|Agustin de Iturbide|
|Born||Sept. 27th, 1783
|Died||July 19th, 1824
Agustin de Iturbide (1783-1824) was a Mexican politician and general. He is best known for his actions during the Mexican War of Independence in 1821, when the coalition he put together brought him control of the capital, Mexico City. Iturbide was named first as President and then as Emperor of the newly independent country. He is also said to have been involved in the design of the original flag of Mexico. He was eventually executed as a traitor.
Upbringing and Early Life
Iturbide was born on September 27, 1783, in what is now the city of Morelia, though at the time it was known as Valladolid. His family was of Basque origin, and were both aristocratic and rich. They were also devout Roman Catholics, and so Iturbide was sent to the town’s seminary to be educated. While he was not studying, he spent most of his time assisting with the management of an estate that was owned by his father. He married the daughter of the provincial governor, or intendant, Ana María Huarte, in 1805.
Having been granted a commission in the royal militia, Iturbide was soon becoming known for his exploits. He was promoted on several occasions during the struggle against liberals who were hoping to carry out a revolution. His daring feats led to his being both praised for his courage and his unorthodox strategy and criticized for his harsh treatment of those who opposed him. Iturbide was, by 1813, a colonel in charge of the Celaya regiment. He was also the military commandant of the governor of Guanajuato. In 1815, he was given the extra responsibility of being put in command of the Army of the North. The jurisdiction of this army covered both Guanajuato and Valladolid.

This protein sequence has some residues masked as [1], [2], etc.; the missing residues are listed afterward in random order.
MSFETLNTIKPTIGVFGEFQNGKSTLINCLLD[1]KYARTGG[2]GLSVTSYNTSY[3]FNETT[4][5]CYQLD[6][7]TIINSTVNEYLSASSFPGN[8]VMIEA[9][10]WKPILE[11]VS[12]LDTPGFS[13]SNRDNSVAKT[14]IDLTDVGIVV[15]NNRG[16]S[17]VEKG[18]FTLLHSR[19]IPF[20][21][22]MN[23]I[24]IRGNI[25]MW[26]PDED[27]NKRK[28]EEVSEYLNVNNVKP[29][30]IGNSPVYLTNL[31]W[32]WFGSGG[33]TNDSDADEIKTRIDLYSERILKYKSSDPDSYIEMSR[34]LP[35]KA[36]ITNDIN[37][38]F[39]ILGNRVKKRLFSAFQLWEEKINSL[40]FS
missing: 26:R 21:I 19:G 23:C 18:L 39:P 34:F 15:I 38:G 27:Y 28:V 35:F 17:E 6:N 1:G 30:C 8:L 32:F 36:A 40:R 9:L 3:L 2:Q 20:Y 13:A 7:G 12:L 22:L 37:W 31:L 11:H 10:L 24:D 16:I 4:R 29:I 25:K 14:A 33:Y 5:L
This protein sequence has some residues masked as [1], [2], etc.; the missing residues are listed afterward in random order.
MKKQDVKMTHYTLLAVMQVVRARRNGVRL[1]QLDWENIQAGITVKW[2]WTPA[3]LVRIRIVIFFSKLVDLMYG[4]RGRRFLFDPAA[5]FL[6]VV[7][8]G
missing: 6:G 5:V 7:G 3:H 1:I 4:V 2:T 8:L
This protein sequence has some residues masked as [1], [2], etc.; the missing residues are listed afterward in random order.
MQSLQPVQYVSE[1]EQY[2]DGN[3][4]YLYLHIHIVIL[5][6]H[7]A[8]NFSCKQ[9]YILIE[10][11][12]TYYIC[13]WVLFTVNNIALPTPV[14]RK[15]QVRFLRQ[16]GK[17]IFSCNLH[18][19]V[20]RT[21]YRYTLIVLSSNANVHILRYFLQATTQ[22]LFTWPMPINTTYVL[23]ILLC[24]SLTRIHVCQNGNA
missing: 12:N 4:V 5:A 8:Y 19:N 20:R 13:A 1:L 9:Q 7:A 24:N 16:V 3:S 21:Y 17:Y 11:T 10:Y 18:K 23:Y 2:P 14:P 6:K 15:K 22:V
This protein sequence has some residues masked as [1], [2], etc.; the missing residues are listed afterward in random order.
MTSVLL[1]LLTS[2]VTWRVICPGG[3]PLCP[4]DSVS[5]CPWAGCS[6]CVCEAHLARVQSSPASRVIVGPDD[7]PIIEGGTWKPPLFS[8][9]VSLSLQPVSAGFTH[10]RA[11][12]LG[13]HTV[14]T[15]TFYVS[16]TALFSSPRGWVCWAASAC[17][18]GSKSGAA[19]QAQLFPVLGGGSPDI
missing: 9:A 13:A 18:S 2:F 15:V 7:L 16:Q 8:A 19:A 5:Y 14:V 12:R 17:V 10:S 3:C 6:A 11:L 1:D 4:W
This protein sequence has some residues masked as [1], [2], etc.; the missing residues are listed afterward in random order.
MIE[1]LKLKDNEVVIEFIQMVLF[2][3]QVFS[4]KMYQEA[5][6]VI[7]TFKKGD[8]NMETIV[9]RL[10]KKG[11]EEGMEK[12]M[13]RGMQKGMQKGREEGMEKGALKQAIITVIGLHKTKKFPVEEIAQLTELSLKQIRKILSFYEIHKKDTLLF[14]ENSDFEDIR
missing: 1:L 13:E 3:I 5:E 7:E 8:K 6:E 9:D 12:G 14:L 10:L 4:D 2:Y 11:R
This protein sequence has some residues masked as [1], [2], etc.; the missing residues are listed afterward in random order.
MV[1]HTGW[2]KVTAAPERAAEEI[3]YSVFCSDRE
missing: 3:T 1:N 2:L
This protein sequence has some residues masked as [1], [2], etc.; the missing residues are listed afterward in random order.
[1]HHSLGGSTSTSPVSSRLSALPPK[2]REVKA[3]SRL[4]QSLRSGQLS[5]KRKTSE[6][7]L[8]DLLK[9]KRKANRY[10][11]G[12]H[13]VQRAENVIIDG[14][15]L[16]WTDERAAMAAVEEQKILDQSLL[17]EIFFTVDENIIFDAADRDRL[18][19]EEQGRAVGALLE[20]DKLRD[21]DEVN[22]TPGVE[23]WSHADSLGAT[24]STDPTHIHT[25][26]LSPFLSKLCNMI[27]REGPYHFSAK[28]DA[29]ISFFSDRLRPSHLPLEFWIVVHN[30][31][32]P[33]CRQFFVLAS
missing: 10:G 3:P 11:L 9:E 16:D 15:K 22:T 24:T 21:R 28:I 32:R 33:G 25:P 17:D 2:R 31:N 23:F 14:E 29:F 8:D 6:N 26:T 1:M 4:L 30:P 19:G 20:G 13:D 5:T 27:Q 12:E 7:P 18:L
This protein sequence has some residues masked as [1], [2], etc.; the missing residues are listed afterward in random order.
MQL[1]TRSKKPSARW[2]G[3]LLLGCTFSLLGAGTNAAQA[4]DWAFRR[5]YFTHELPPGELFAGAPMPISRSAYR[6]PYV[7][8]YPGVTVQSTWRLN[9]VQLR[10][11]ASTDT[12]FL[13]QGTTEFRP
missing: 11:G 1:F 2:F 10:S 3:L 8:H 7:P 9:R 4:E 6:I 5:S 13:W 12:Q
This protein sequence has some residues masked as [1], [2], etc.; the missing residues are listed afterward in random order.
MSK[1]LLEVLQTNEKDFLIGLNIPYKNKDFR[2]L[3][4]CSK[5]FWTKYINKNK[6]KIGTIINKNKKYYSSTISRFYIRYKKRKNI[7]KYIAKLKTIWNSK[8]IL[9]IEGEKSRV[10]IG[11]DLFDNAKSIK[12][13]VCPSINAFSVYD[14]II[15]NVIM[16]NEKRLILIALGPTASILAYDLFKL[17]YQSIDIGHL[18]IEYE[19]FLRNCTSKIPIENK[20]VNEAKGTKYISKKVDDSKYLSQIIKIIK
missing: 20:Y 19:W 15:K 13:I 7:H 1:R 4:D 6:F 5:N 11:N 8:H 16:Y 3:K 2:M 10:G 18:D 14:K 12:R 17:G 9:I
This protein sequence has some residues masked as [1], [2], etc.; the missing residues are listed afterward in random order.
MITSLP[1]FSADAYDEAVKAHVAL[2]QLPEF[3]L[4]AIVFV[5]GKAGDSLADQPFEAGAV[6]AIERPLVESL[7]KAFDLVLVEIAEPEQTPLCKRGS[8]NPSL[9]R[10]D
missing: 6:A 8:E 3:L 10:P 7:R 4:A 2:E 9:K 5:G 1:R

Thoughts of Independence
As part of a prominent group of young, aristocratic Mexican Creoles, Iturbide slowly came around to the idea that Mexico should split from its Spanish colonial power. This feeling was intensified in 1820, when an army rebellion in Spain resulted in a liberal regime coming to power. At the time, Iturbide was engaged, as commander of royal troops, in the pursuit of Vicente Guerrero, a high-profile liberal commander. The two men met and discussed terms, after which Guerrero promised that he would support the man who had so recently been his enemy.
Iturbide then began his own rebellion. On February 24, 1821, he published what was known as the Triguarantine Plan or the Plan of Iguala. This consisted of 23 articles, which set out a program of conservative policies. These would rest on three foundations: union, independence, and religion. The implication of the plan was that Iturbide would employ a larger number of Creoles, rather than Spaniards, in government jobs, but otherwise leave the colonial administration of Mexico largely untouched. Iturbe’s hope was that Mexico would become a Bourbon-led monarchy independent of Spain, with the promise of continued privileges based on Church and class.
The Treaty of Cordova